I am aware that there is a lot of data analysis and that does tell something about player preferences on specific things. However it is a also a feedback loop, meaning it will enforce only what is being tried and build on that in a loop until it is essentially not really the players opinion it represents anymore. Such behavior analysis will not represent things that are not being tried (as @Kyleran also said), and also what a company decide to analyse will give a result that is in line with the expected (policies and executive decisions).

    Also data analysis does not say much about more complex issues, such as features that players may want but they dislike certain ways to execute it (devil is in the details).

    It is no surprise what @DMKano think about this as he always represents the case of mmos are just the way the players want them to be :smirk: , and this is kind of a challenge of that view as a trumph to win an argument.
    Also I am not talking about the minority here (which I am certainly one of) that wants a very different kind of mmo than what is currently being produced; this is meant to be a more general discussion that questions whether players are actually getting the mmos they really want or just play the ones they are given.
  • TorvalTorval Member LegendaryPosts: 19,762
    DMKano said:
    Developers use BI which provides analysis on a massive amount of data of all of players actions.

    How players level, fovorite zones, quests, gear, skills, how many people they interact with, how influencial they are to other players, how they shop etc....

    Also how when they start playing less and when they quit.

    The data is all there which is why BI teams are a critical component to running a successful online video game business.

    Most large game companies use home grown software but there are off the shelf- 3rd party solutions like ninjametrics

    So yes the better BI reporting the easier it is for companies to keep thr pulse on the playerbase actions. And yes actions mean everything, words not so much, which is why forums are NOT the source of developers decisions.

    So yes MMOs are changing to meet the *majority of paying player demands* - and not all players because as any business, you want to identify paying customers and keep them happy.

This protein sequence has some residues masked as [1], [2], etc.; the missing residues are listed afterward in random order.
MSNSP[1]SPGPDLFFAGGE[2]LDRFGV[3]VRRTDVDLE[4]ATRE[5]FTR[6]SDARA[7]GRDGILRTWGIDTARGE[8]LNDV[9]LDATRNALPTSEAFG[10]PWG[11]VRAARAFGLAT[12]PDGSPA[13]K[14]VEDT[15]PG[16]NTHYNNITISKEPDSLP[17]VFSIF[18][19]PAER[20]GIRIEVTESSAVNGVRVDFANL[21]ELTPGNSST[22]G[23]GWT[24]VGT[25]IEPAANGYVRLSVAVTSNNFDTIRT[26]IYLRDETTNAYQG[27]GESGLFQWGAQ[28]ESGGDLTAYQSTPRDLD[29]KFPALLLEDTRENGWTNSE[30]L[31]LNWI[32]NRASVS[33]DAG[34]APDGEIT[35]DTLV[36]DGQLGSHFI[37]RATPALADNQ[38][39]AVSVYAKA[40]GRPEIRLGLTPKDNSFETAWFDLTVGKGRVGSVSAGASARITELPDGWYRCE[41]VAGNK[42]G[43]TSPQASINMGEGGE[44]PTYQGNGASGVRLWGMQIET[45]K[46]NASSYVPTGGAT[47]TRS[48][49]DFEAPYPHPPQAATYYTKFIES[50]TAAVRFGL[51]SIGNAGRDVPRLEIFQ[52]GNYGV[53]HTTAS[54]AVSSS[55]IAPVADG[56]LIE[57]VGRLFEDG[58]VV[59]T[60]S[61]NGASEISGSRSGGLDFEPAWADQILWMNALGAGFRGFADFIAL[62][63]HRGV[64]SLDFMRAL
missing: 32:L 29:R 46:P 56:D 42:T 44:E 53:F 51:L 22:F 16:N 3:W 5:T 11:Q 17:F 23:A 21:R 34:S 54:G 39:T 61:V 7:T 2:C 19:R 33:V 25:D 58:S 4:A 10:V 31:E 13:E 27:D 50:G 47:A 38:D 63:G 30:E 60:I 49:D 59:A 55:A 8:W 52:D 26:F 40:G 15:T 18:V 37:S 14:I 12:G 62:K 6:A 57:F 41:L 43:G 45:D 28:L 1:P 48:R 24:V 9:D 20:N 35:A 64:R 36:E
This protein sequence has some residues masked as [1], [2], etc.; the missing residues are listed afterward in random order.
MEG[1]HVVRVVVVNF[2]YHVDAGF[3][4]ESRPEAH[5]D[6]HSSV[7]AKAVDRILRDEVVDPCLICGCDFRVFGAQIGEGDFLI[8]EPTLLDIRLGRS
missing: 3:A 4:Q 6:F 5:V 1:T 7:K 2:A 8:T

So unfortunately this will leave minority player demands unmet - but thats how it is, cant make everyone happy.
    Pentaho ( https://www.pentaho.com/ ) is another big data analytics solution. You can build your own solution or buy services. There are "free" community editions where you can build your own solution. http://community.pentaho.com/

    We use their ETL solution called Pentaho Data Integration. It's powerful. Scripting is in Javascript and there is full access to the Java API as well as the option for Java plugins.

    I just thought I'd offer that as a suggestion for any small teams of indie developers that have the skill to write their own solution but would like to save on licensing costs.
    Kyleran
    Fedora - A modern, free, and open source Operating System. https://getfedora.org/

    traveller, interloper, anomaly, iteration


  • Loke666Loke666 Member EpicPosts: 21,441
    MMORPG's have most certainly been changing in response to player demands.

    However, that doesn't mean they've been changing to meet EVERY player's demand. Or every group of players' demands even.

    Ironically, the views expressed on forums probably have little to no effect on the game's direction, unless those views happen to reflect what the majority (90% of the players never visit forums) wants.

    Data metrics and BI will tell what the players are actually doing. It's up to the devs to interpret what those data points mean in terms of game play. However, interpreting data is closer to an art than a science.
    It is a difference between "demand" and want, I don't think the majority of players know what they really want until they actually get it (heck, that probably go for all players to some degree, sometimes something that sounds odd is awesome when you try and sometimes it is a terrible idea even if it sounds good).

     And it is tricky, sometimes people enjoy a feature a lot so you add more of it only to find that too much of something good can be a bad thing.

    A lot of the current MMO market overuses good ideas that makes them less fun. Take quests for instance, rightly done it is awesome but overuse it and people will just run boring pest control and FEDEX quests all the time until they tire.

    So you can't even be sure that working more on the feature your data tells you people enjoy is a good idea (it still usually is unless you go overboard but sometimes adding more will be bad).

    The best thing would probably be to have the devs make the game them themselves want to play and ignore any data until you have a working game and then use feedback to see what to improve. That keeps the game from being a compromize at least.
    kjempff
  • GdemamiGdemami Member EpicPosts: 11,725
    kjempff said:
    It is that mmos are changing to meet player demands, or that mmos are being designed to a new kind of player.
    Same thing...
    Allerleirauh
  • kjempffkjempff Member RarePosts: 1,633
    @Loke666 Thank you, that is a good point and expressing some of what I am trying to say.

    Also that if players never get something different to choose from but just variants of the same, then of course the analysis will give the expected results.